- #1

jgens

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## Homework Statement

Suppose [itex]n \geq 3[/itex], [itex]x,y\in\mathbb{R}^n[/itex], [itex]||x-y||=d>0[/itex] and [itex]r>0[/itex]. Prove that if [itex]2r>d[/itex], there are infinitely many [itex]z\in\mathbb{R}^n[/itex] such that [itex]||x-z||=||y-z||=r[/itex].

## Homework Equations

N/A

## The Attempt at a Solution

Well, I figure that no matter how large we choose [itex]n[/itex], it should always be possible to reduce the problem to the case when [itex]n=3[/itex]. Since we just have two points in [itex]\mathbb{R}^n[/itex], these can just be represented by a one dimentional line. Then, we can always cut the line at [itex](x-y)2^{-1}[/itex] with a plane which is perpendicular to [itex]x-y[/itex]. Clearly, any point on this plane is at an equal distance from [itex]x[/itex] and [itex]y[/itex]; moreover, there must be some circle on this plane such that all the points on that circle are a distance of [itex]r[/itex] from [itex]x[/itex].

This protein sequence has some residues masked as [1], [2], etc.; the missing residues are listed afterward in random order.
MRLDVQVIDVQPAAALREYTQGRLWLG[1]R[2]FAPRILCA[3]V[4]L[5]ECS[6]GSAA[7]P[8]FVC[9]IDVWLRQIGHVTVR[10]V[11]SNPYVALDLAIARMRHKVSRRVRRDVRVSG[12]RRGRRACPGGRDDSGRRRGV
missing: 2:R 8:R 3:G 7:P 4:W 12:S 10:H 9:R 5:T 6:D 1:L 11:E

However, this reasoning is really informal (and not necessarily correct) so I was wondering if I could formalize this idea or if I'm approaching this problem with the completely wrong mindset (I think that I probably am). Any help is appreciated!